Vytorin, developed and marketed jointly by Merck and Schering-Plough, is a combination of cholesterol-lowering Zetia and the statin Zocor. Statins like Zocor reduce the amount of cholesterol produced by the liver, while Zetia lessens the amount of cholesterol in food that is absorbed in the intestines. High cholesterol levels put a person at risk of developing clogged arteries. It was thought that by using Vytorin to reduce both sources of cholesterol, the amount of artery clogging plaque would also be reduced.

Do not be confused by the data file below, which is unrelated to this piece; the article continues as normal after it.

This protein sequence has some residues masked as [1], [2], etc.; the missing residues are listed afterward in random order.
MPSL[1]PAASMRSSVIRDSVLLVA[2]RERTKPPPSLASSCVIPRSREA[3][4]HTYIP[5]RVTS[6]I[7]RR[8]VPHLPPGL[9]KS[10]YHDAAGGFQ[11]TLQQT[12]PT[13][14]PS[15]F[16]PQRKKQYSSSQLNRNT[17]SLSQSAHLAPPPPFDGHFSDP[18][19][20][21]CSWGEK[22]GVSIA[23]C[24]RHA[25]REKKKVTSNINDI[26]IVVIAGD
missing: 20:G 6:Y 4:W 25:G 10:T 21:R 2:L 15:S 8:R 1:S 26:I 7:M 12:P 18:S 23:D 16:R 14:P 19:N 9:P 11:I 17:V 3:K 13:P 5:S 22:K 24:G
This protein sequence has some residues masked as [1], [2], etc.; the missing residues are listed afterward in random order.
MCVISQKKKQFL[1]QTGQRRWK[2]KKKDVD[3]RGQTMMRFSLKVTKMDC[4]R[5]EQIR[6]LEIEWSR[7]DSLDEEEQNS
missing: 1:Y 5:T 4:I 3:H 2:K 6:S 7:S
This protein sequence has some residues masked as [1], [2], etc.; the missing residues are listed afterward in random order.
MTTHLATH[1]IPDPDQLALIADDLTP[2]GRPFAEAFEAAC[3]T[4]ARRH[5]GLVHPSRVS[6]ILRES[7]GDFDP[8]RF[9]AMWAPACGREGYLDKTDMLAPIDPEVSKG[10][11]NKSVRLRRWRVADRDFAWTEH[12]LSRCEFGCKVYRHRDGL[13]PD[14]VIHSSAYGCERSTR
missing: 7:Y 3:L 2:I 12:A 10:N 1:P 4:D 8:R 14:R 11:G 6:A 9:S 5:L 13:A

Congress is investigating whether the makers of Vytorin withheld data that would have hurt sales. This week, there was a release of new evidence supporting the suspicions.
The Senate's committee has said that the researcher who led a crucial study of the drug accused Vytorin makers Merck & Co. and partner Schering-Plough Corp. actually withheld.
A letter from the committee's ranking Republican, Sen. Chuck Grassley of Iowa, states that delaying the results affected medical decisions and put financial burdens on patients and the federal government, which has paid hundreds of millions of dollars for Vytorin since the study ended nearly 2 years ago.
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